Second, because China will need these new models if it is to realise its ambitious plans for a manned spaceflight programme. These plans are currently well advanced. The Chinese have already completed three test flights for a manned mission, and a further one, code-named Shenzhou-IV, is slated to take place at the beginning of next year, followed by the real thing soon after.
Manned space station
And that will be only the beginning. The government first announced plans for a manned space station as long ago as 1992. Further details of the programme were also contained in a technical report published at a Beijing conference in 1999 by China's chief manned spaceflight engineer, Wang Yongzhi, although it offered no timetable for construction. China has also suggested that join the International Space Station project, although this has reportedly been given short shrift by the Americans, apparently for political reasons.
Beyond that, Chinese officials have mooted a number of other plans, ranging from a Chinese-designed space shuttle to a moon landing, and even the construction of a lunar base. Although analysts consider any of these latter programmes to be beyond China's technological, and probably financial, capacity, they nevertheless demonstrate that Beijing's plans to develop a manned space programmeare serious.
China can launch components sufficient for a small space facility with the current crop of lifters. However, anything beyond, say, 12 tons would require the development of new technology. Manned lunar missions would need an altogether more advanced workhorse than those currently available – such as a rocket equivalent to the huge US Saturn V vehicle used in the Apollo programme, capable of hoisting some 118 tons into low-earth orbit. This would take many years to develop, and would be enormously expensive. The cashflow that would be generated by a thriving domestic satellite launch industry would therefore provide an important source of funds for China's space ambitions.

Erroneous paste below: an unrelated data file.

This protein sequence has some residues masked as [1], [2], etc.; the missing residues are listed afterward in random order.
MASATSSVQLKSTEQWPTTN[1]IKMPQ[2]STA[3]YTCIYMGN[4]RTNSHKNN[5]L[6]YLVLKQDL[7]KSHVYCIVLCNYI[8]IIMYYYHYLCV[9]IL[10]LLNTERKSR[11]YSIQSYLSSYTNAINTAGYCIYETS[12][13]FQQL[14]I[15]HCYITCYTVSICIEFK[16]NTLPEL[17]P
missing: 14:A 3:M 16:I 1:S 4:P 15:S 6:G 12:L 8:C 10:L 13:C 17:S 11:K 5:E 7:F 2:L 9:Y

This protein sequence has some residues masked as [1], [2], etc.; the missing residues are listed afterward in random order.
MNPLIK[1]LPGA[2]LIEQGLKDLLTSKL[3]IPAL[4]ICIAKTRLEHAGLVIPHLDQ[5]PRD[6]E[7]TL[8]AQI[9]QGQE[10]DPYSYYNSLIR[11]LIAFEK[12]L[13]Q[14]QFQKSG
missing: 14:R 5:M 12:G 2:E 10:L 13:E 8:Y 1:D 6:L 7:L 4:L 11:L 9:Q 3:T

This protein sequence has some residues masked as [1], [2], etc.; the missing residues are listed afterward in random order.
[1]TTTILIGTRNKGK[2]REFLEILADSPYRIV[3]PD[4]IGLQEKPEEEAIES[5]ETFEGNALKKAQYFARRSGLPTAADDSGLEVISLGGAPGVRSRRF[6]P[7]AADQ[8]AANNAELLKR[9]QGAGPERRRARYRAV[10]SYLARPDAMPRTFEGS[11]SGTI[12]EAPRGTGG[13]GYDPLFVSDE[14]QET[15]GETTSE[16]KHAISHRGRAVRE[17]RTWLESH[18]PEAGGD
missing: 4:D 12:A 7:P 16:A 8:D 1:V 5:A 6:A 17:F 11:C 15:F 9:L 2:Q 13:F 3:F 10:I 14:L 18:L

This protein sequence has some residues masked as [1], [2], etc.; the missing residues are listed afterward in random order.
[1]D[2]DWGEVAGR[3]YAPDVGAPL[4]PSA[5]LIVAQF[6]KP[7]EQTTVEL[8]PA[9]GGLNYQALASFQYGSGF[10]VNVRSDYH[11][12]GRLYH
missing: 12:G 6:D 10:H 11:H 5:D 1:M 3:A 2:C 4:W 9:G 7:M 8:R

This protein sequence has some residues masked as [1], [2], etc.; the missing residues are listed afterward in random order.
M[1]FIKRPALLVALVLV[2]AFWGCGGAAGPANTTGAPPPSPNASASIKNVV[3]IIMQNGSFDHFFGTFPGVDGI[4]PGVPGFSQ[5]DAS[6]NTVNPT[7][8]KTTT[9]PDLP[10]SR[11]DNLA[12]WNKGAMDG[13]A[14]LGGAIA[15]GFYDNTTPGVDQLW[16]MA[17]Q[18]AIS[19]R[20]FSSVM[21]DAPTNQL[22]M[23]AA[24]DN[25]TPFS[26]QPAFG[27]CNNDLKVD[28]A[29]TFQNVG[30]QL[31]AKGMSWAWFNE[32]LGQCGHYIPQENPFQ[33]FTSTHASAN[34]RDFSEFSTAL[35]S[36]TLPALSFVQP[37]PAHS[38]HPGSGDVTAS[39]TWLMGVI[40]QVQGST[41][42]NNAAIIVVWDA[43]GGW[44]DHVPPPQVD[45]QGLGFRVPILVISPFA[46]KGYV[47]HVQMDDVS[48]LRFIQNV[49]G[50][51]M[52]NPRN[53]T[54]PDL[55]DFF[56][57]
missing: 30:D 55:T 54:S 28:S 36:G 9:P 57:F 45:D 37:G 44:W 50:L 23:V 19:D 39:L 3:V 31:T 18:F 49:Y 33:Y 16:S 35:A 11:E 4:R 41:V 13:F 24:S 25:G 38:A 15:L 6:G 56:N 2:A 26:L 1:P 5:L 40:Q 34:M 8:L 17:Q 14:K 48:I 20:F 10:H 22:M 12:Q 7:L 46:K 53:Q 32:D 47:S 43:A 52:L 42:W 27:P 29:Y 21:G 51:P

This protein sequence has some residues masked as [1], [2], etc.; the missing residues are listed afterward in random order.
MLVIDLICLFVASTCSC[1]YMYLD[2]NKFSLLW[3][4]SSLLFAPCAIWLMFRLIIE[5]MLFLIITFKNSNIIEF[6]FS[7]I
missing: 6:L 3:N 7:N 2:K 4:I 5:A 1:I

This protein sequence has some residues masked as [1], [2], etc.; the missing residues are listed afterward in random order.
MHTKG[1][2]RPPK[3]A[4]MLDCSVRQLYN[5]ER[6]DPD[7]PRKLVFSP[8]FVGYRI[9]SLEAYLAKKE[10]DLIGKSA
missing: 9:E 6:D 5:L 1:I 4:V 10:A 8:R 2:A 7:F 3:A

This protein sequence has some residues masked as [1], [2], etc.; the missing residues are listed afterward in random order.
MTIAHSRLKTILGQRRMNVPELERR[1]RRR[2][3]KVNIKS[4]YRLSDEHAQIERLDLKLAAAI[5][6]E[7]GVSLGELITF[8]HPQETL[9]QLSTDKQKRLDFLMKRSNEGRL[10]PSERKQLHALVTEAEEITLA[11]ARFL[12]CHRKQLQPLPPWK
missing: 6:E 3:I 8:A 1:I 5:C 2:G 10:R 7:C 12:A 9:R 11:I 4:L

The prospects of a change in the US export control regime, however, appear at best mixed. On the one hand, there is a growing domestic lobby for abolition or amendment of the rules, especially among US satellite makers. A report by the Washington- based Center for Strategic and International Studies in April this year, for example, stated that "restrictions on satellite technology transfers have backfired… and now do more damage to the US satellite industry than they do to foreign space programs." It accused the State Department, the current regulator, of imposing "overbroad restrictions that damage US national security."
But that is not the government's only concern. According to Philip McAllister, director of US aerospace consulting firm Futron, the Chinese initiative is seen in Washington as a "necessary but not sufficient step." Authorities want to see real evidence of compliance before making any reciprocal concessions. In addition, he adds, the "easing of restrictions is unlikely in the near term due to the current political climate post-September 11."
In addition, there is a growing consensus that the American position is influenced by considerations other than just strategic or foreign policy concerns. As Greg Lucas, a project manager at Futron, says: "An important subtext to this, in a climate of intense worldwide competition in the satellite launch industry, is that the US can protect its own industry from cut-rate competitors such as China by maintaining export control barriers." That being so, the US may well be intent on maintaining sanctions no matter how much Beijing is prepared to offer in return.